‘Danceworks 2016’ features ‘Lion King’ choreographer’s work


Jeffrey Wang/The Daily Northwestern

A student practices a piece for Northwestern’s upcoming “Danceworks.” The show will feature choreography by Garth Fagan, who choreographed “The Lion King” on Broadway.

Emily Chin, Assistant A&E Editor


For Communication freshman Chloe Nadon-Enriquez, performing work by Garth Fagan — who choreographed Broadway’s 1998 production of “The Lion King” — makes her nervous.

“It gives me that feeling of ‘Am I going to fall? Am I going to land this?’” she said. “There’s always that element of surprise.”

Twelve Northwestern dancers will perform the first piece Garth Fagan choreographed after he finished choreographing “The Lion King,” in “Danceworks 2016,” the Dance Program’s annual performance. The show opens this weekend and will feature works by five choreographers.

Fagan originally choreographed “Two Pieces of One: Green,” the piece that will be featured, in 1998 for Garth Fagan Dance, a dance company that he founded.

“His goal for the piece was to be very different than “The Lion King” because he was trying to create a piece of abstract art on the plain stage, where the music didn’t necessarily match the choreography so the rhythm is in the dancer’s music,” Nadon-Enriquez said.

Fagan said the music for his piece is a juxtaposition of 20th century and 16th century music.  He added that these are two very different types that incorporate jazz rhythms and classical rhythms.

“It’s an impressionistic piece,” he said. “We dance with the music, we don’t dance to the music. There are some things in sync with the music and some things that are not in sync with it.”

Fagan saw students perform his piece for the first time on Friday night at a talk that he gave to the public. He said he enjoyed seeing the students perform because he often works with professional dance companies and appreciates the new style that students put on the piece.

“I remember how difficult it was for the dancers,” Fagan said. “And when I see how beautiful the students have gotten, and I know the work, it just inspires me.”

Nadon-Enriquez said his style is very different from anything she had been exposed to, as she trained in only classical ballet for 10 years. She was unsure of it at first because of the different style, but soon learned to appreciate it.

“It’s much more grounded,” she said. “Ballet is really light and is all about your posture and there’s not a lot of upper body movement, whereas with this every movement takes your entire body.”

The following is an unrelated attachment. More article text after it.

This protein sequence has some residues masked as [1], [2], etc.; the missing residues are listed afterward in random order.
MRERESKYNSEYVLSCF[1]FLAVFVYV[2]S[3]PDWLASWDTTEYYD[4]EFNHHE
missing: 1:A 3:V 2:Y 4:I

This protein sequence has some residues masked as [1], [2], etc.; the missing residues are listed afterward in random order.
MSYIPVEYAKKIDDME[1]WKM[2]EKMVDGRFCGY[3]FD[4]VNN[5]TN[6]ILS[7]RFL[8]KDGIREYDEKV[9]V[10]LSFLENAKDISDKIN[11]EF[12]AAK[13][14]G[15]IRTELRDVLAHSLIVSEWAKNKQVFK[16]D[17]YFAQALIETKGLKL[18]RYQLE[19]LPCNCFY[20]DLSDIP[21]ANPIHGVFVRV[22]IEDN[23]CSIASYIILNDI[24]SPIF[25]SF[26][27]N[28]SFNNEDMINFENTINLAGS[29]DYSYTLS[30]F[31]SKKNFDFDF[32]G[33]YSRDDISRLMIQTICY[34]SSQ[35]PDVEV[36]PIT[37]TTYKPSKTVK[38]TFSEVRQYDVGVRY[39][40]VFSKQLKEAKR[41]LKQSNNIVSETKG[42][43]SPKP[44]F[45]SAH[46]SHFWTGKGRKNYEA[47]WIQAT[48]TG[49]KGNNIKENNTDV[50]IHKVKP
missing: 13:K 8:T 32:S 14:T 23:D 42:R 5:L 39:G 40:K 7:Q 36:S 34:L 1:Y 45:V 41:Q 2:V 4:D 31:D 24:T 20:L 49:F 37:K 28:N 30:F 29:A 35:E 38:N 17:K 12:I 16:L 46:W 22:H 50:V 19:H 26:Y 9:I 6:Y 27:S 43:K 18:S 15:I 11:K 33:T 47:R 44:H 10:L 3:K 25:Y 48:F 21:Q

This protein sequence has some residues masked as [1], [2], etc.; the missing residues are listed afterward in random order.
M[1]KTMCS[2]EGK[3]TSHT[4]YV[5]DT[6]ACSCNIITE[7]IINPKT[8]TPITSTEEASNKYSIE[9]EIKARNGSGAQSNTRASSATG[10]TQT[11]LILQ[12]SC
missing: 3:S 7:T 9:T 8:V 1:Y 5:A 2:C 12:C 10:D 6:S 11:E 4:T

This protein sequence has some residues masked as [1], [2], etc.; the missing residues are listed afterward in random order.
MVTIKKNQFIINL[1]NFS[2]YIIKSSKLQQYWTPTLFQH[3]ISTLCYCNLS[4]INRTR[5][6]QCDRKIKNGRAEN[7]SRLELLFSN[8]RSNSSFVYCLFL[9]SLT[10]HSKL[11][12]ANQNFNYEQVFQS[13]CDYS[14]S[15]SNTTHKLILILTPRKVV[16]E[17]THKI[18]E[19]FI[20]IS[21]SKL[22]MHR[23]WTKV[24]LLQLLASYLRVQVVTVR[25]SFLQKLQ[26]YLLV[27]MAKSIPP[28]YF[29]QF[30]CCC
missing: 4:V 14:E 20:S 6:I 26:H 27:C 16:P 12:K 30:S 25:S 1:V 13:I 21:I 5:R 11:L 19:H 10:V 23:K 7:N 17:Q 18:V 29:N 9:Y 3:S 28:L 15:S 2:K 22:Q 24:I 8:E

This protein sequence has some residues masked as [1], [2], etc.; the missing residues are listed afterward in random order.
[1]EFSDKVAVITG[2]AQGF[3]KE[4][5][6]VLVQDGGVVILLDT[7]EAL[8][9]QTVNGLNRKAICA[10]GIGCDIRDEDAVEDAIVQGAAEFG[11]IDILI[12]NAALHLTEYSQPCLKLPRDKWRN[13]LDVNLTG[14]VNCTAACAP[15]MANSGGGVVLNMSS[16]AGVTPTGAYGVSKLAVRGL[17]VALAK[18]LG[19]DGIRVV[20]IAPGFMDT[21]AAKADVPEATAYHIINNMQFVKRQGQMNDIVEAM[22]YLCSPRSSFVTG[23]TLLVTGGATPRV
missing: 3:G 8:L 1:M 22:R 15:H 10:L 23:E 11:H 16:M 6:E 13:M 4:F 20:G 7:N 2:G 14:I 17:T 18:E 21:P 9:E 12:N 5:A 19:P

Fagan describes his style of dance as “a jazz man’s approach to choreography.” He said he uses improvisation, leaps and turns to surprise the audience so they never know for sure what movement is coming.

“Movement invention is my strong suit,” he said. “I love coming up with new moves that you haven’t used before that are unusual combinations that are sometimes difficult but refreshing.”

In his general choreography, Fagan puts a South African spin on well-known dance styles, such as ballet and modern, said artistic director and Communication lecturer Joel Valentin-Martinez. This polyrhythmic style of dance, with two or more rhythms not necessarily on the same meter, contradicts traditional rhythms, he said.

Valentin-Martinez, who selected Fagan as a choreographer for “Danceworks 2016,” was originally introduced to Fagan’s work when he was 16. He said Fagan’s choreography changed his perception of what dance could be.

“When I saw his work I thought, ‘What is this movement?’” said Valentin-Martinez, who is also director of the Dance Program. “It blew my senses of what movement is, what dance was at that time.”

When he was 19, Valentin-Martinez was offered a scholarship to train with Fagan in a two-week workshop. Fagan surprised Valentin-Martinez at the workshop and asked him to join his company. Valentin-Martinez then trained and toured with Fagan, and got exposure to other artists.

“Touring, performing and engaging with Garth and his artistry really has informed me about the field of dance, who we are as humans, who we are as artists, and has had a huge impact on the way I form ideas about dance,” Valentin-Martinez said.

Years later, Valentin-Martinez is coming back to his dance roots and described “Danceworks 2016” as a “thank you” to his former mentor.

Valentin-Martinez also selected contemporary choreographer Rosy Simas, Hedwig Dances artistic associate Maray Gutierrez and Communication lecturer Jeff Hancock to each choreograph a piece for “Danceworks 2016.” Valentin-Martinez choreographed a piece as well.

“Danceworks this year is an open canvas where I could allow each choreographer to choose whatever theme or idea or choreography or revival that they wanted to bring to the table,” he said. “It took me a while to figure out what choreographers would work for this concert, and it’s mostly based on trying to get some of the best choreographers that I could find and know.”

Simas choreographed a piece that deals with skin and perception and how people internalize judgment and perception, she said. This is her first time participating in Danceworks, and like Fagan, her work involves improvisation.

“The piece that we’re presenting is probably the most experimental work in the show,” she said. “The show has a nice balance of contemporary, modern and experimental work.”

The piece Valentin-Martinez choreographed is reflective of his California background and how the ocean affected his views on movement and dance.

He said he is thankful for all of the work the choreographers and dancers have put into the show and feels especially privileged to share the work with Fagan.

“It’s a community effort,” he said. “It’s not one person; it’s not two people. It’s an accumulation and it’s a process. For the dancers to have Mr. Fagan present — it’s a treat and we in the dance world really cherish it.”

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